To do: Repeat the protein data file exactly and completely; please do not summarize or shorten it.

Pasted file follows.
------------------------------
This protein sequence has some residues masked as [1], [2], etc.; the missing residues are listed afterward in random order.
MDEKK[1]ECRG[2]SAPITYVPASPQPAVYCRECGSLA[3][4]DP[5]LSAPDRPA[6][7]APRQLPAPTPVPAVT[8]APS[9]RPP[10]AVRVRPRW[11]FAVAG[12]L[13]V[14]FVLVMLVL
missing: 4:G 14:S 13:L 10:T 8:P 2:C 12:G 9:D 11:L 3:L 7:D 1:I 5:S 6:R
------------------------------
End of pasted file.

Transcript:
This protein sequence has some residues masked as [1], [2], etc.; the missing residues are listed afterward in random order.
MDEKK[1]ECRG[2]SAPITYVPASPQPAVYCRECGSLA[3][4]DP[5]LSAPDRPA[6][7]APRQLPAPTPVPAVT[8]APS[9]RPP[10]AVRVRPRW[11]FAVAG[12]L[13]V[14]FVLVMLVL
missing: 4:G 14:S 13:L 10:T 8:P 2:C 12:G 9:D 11:L 3:L 7:D 1:I 5:S 6:R